Attorneys Seek Permission to Withdraw as Chill Can Counsel

YOUNGSTOWN, Ohio – In an unexpected twist, attorneys representing the developer of the beleaguered Chill Can project have filed motions asking they be withdrawn as its legal counsel.

Attorneys Brian Kopp and Justin Markota of Betras, Kopp and Markota LLC on Dec. 6 filed motions asking a Mahoning County Common Pleas court and the 7th District Court of Appeals for permission to withdraw as counsel for M.J. Joseph Development Corp. 

The move comes as M.J. Joseph and company chairman Mitchell Joseph are embroiled in legal battles with the city of Youngstown, a lawsuit filed earlier this year by engineering firm MS Consultants, and a foreclosure complaint that company filed against M.J. Joseph this summer. The motions did not give reasons as to why the attorneys want to withdraw. Kopp and Markota have not responded to The Business Journal’s request for comment.

According to court papers, the attorneys’ withdrawal from the cases would not have a “material adverse effect” on their client since the cases are not scheduled for trial.

Kopp has represented the company since June 2021, when M.J. Joseph, anticipating legal action by the city of Youngstown, filed a complaint against the city in May of that year. That complaint asked for a declaratory judgment against the city that would prohibit it from collecting more than $2 million from the developer for breach of contract. 

The city countersued the following month, seeking a $1.5 million repayment of a development grant it awarded the developer in 2017. The city also sought an additional $733,480 to compensate for costs it incurred for demolition and relocation expenses. 

Mitchell Joseph had pledged in 2016 to invest nearly $20 million to construct a technology and manufacturing campus on 22 acres on the East Side that would produce self-chilling beverage cans and employ more than 230 people. Three empty buildings were constructed, and the project has yielded just a single employee. Not a single can was produced.

In November 2022, Judge Maureen Sweeney upheld an earlier ruling by Magistrate Dennis Sarisky that ordered M.J. Joseph to repay the $1.5 million to the city. In July of this year, the court also awarded the city another $733,480 in sanctions related to the stalled project.

Youngstown interim Law Director Lou D’Apolito said the latest developments are likely to delay the case even further.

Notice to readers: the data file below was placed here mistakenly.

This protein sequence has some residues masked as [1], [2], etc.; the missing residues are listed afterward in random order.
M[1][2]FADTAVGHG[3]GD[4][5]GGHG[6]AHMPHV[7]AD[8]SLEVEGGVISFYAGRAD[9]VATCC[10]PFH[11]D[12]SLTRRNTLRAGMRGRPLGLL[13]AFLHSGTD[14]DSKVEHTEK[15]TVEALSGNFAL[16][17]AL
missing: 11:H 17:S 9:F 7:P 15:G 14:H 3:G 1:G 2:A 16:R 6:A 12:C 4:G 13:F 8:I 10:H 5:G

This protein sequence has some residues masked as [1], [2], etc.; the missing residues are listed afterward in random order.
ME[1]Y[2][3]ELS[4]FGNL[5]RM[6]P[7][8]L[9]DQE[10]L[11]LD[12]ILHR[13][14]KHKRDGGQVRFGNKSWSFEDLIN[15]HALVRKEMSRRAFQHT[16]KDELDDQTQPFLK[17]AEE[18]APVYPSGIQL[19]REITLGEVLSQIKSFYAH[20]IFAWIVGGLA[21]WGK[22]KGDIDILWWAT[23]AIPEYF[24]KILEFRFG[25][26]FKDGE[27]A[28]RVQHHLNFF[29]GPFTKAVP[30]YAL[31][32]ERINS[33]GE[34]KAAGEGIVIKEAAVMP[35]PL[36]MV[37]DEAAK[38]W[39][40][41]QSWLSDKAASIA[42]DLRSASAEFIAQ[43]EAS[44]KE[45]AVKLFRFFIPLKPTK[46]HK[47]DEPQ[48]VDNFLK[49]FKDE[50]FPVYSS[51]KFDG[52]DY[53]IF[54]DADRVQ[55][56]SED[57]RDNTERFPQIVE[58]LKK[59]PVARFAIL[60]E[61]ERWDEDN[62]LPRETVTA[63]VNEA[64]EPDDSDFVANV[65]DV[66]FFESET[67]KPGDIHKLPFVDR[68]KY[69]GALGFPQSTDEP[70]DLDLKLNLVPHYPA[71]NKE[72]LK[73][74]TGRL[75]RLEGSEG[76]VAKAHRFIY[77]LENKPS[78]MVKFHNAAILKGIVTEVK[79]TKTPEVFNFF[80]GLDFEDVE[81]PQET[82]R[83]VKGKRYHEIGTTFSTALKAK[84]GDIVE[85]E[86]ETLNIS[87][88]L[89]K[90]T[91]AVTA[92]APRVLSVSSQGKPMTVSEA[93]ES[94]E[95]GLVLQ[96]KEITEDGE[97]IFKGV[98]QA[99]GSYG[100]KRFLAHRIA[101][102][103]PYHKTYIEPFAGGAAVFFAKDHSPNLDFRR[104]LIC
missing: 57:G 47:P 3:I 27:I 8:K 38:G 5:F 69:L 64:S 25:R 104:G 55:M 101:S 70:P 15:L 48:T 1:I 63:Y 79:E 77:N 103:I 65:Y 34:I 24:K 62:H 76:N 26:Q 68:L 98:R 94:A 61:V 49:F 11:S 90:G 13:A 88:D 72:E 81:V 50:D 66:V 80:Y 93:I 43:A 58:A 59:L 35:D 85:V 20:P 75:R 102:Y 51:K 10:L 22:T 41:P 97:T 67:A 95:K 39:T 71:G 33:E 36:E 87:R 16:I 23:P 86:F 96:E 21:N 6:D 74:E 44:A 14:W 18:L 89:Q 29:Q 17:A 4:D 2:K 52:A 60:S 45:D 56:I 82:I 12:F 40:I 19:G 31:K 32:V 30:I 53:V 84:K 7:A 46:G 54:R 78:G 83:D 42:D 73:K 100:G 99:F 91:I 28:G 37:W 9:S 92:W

“Nothing’s been resolved,” he said. “There’s a lot going on. They’ll have to get the court to approve new counsel, and that stalls the case.”

Kopp and Markota have also asked the court to approve their withdrawal from MS Consultant’s lawsuit against M.J. Joseph, documents show. 

The Columbus-based engineering and architectural firm sued the developer in January of this year, alleging M.J. Joseph owes it $322,907 for work the company completed on the Chill Can project but was never paid. 

The court on March 20 issued a default judgment in favor of MS Consultants, ordering M.J. Joseph to pay the engineering firm $322,907.54 plus 18% interest calculated since Oct. 5, 2018, according to court documents.

In a related matter, MS Consultants filed a separate foreclosure action against the company in July. MS Consultants is asking a court to approve a lien on property at the Chill Can development and that certain parcels be sold. The proceeds of the sale would be used to repay the company.

M.J. Joseph appealed the decision to the 7th District Court of Appeals, but the court dismissed it, citing the filing as untimely. However, it was revealed that the filing was improperly time stamped by the clerk’s office. The appeal has since been reinstated.

Kopp and Markota have also filed a request for withdrawal as M.J. Joseph’s counsel with the 7th District.

However, MS Consultants’ attorney on Thursday filed a memorandum asking the appeals court to deny Kopp and Markota’s request until a substitute counsel is appointed, citing delays to the proceedings. 

The filing also cites that the attorneys had failed to file a merit brief on behalf of their client, which was due Dec. 6, the day the withdrawal motions were filed.

“Appellant’s counsel offers no consideration of the delay caused in the pursuit of this appeal,” the filing says.

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